Saturday, July 3, 2010

Who Did We Gain Our Independence From?

Jay Leno asks some people (including a college instructor!) some basic questions about American history, and the results are as depressing as they are funny. I know you can't draw sweeping conclusions from a small data set, but still ....

It's scary to think that these people probably vote. Gosh, come to think of it, I wonder who they voted for in the last presidential election.

Exit question: Is there some sociological significance in the fact that the only one on the film who knew the answers was the grandpa?

Thanks to Hot Air for calling our attention to the video.


Fourth of July Meditation

Most Americans know that Thomas Jefferson, at the age of only 33, was tasked with composing the Declaration of Independence, but we probably don't know much about how his selection came about. The following is a letter John Adams wrote to his secretary of State Thomas Pickering summarizing the selection process (and also giving a few hints as to Adam's personality, a personality captured very well, by the way, by Paul Giamatti in the excellent HBO miniseries titled John Adams).

Adams writes:

"You inquire why so young a man as Mr. Jefferson was placed at the head of the committee for preparing a Declaration of Independence? I answer: It was the Frankfort advice, to place Virginia at the head of everything. Mr. Richard Henry Lee might be gone to Virginia, to his sick family, for aught I know, but that was not the reason of Mr. Jefferson's appointment. There were three committees appointed at the same time, one for the Declaration of Independence, another for preparing articles of confederation, and another for preparing a treaty to be proposed to France.

Mr. Lee was chosen for the Committee of Confederation, and it was not thought convenient that the same person should be upon both. Mr. Jefferson came into Congress in June, 1775, and brought with him a reputation for literature, science, and a happy talent of composition. Writings of his were handed about, remarkable for the peculiar felicity of expression. Though a silent member in Congress, he was so prompt, frank, explicit, and decisive upon committees and in conversation - not even Samuel Adams was more so - that he soon seized upon my heart; and upon this occasion I gave him my vote, and did all in my power to procure the votes of others. I think he had one more vote than any other, and that placed him at the head of the committee. I had the next highest number, and that placed me the second. The committee met, discussed the subject, and then appointed Mr. Jefferson and me to make the draft, I suppose because we were the two first on the list.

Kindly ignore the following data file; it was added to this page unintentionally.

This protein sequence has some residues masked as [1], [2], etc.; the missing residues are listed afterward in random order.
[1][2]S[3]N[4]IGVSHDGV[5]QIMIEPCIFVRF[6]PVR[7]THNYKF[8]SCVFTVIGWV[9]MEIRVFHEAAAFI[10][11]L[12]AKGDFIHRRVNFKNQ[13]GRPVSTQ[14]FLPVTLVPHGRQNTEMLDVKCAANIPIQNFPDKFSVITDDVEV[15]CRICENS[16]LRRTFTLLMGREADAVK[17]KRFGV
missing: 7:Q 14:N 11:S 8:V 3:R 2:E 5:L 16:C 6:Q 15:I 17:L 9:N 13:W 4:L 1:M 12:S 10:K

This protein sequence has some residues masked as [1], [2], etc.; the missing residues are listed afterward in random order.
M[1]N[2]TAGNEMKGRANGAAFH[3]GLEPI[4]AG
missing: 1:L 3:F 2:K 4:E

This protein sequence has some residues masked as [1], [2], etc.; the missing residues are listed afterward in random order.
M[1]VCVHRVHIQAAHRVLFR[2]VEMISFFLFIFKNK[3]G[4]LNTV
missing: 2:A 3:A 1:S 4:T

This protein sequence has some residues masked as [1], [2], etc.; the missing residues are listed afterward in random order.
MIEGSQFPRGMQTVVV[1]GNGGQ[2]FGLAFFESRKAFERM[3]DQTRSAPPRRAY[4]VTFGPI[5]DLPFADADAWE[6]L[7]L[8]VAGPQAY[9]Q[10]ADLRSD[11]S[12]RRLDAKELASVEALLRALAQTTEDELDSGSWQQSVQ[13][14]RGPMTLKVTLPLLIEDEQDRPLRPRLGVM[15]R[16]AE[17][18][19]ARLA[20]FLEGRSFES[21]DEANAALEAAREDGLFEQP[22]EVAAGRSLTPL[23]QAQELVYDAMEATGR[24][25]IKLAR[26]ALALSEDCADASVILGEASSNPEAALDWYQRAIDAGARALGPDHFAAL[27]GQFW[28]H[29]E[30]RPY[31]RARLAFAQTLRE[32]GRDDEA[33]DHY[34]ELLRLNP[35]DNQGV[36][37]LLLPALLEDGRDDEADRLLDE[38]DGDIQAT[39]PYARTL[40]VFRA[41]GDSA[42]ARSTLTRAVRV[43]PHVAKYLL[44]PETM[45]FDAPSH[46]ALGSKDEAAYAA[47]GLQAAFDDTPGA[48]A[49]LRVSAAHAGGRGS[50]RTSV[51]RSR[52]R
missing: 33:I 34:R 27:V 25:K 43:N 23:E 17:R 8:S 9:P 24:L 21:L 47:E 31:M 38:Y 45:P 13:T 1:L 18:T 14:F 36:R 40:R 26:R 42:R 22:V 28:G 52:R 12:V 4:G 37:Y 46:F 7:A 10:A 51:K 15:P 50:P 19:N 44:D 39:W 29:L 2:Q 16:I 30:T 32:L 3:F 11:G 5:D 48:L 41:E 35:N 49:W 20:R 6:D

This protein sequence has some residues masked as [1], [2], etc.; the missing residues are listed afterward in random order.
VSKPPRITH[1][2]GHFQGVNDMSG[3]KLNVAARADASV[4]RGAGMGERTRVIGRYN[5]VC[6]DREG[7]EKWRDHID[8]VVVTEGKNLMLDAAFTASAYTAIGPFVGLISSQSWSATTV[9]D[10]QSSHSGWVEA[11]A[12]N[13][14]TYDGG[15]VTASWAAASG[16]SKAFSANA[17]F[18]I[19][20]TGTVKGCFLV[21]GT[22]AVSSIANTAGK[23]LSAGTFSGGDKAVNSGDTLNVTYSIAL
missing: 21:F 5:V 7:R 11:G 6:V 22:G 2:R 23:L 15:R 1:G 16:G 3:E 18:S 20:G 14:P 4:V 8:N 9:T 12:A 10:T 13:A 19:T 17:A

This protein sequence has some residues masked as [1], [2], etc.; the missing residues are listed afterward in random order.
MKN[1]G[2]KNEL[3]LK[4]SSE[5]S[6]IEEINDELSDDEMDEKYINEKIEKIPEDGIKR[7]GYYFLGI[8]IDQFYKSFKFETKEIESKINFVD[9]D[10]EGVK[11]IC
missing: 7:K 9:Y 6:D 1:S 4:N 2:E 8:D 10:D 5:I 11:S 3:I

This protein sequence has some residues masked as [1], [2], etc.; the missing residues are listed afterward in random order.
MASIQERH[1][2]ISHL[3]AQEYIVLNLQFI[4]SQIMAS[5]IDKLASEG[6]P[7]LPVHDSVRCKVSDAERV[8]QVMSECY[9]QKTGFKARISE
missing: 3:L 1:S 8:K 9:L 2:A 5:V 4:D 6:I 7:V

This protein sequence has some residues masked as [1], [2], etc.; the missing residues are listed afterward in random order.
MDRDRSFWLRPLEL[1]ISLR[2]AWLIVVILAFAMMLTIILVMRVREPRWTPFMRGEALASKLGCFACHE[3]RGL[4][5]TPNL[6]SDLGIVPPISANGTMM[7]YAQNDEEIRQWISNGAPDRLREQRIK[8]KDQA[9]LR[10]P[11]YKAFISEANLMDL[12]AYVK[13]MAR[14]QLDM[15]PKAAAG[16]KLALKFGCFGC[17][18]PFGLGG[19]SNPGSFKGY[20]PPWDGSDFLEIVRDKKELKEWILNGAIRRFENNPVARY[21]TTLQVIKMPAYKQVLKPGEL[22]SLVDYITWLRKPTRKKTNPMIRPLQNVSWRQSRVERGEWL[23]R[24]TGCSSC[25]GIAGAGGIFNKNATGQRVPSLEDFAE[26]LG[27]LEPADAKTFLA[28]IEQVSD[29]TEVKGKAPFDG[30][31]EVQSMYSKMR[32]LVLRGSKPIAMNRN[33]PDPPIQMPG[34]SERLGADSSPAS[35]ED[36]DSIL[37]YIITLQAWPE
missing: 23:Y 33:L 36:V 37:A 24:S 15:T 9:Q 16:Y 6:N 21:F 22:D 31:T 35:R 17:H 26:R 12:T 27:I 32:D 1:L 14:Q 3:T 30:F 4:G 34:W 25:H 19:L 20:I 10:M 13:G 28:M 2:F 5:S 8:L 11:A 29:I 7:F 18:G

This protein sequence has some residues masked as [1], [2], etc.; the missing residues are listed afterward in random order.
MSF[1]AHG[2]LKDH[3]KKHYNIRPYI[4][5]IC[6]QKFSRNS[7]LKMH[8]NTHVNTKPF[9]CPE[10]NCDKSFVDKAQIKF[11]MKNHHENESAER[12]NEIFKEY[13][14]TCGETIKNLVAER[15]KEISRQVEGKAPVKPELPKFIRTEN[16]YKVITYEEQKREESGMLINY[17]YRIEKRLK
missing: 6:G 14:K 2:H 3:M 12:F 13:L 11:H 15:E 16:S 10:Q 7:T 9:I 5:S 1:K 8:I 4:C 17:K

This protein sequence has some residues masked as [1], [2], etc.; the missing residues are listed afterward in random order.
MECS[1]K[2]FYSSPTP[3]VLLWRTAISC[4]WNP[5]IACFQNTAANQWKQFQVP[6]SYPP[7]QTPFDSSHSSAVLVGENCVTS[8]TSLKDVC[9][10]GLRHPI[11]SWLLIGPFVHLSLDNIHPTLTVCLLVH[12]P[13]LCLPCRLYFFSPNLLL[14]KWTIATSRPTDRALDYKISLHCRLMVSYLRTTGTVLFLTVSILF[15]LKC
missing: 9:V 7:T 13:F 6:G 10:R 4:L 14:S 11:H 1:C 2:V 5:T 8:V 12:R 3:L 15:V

The subcommittee met. Jefferson proposed to me to make the draft. I said, 'I will not,' 'You should do it.' 'Oh! no.' 'Why will you not? You ought to do it.' 'I will not.' 'Why?' 'Reasons enough.' 'What can be your reasons?' 'Reason first, you are a Virginian, and a Virginian ought to appear at the head of this business. Reason second, I am obnoxious, suspected, and unpopular. You are very much otherwise. Reason third, you can write ten times better than I can.' 'Well,' said Jefferson, 'if you are decided, I will do as well as I can.' 'Very well. When you have drawn it up, we will have a meeting.'

A meeting we accordingly had, and conned the paper over. I was delighted with its high tone and the flights of oratory with which it abounded, especially that concerning Negro slavery, which, though I knew his Southern brethren would never suffer to pass in Congress, I certainly never would oppose. There were other expressions which I would not have inserted if I had drawn it up, particularly that which called the King tyrant. I thought this too personal, for I never believed George to be a tyrant in disposition and in nature; I always believed him to be deceived by his courtiers on both sides of the Atlantic, and in his official capacity, only, cruel. I thought the expression too passionate, and too much like scolding, for so grave and solemn a document; but as Franklin and Sherman were to inspect it afterwards, I thought it would not become me to strike it out. I consented to report it, and do not now remember that I made or suggested a single alteration.

We reported it to the committee of five. It was read, and I do not remember that Franklin or Sherman criticized anything. We were all in haste. Congress was impatient, and the instrument was reported, as I believe, in Jefferson's handwriting, as he first drew it. Congress cut off about a quarter of it, as I expected they would; but they obliterated some of the best of it, and left all that was exceptionable, if anything in it was. I have long wondered that the original draft had not been published. I suppose the reason is the vehement philippic against Negro slavery.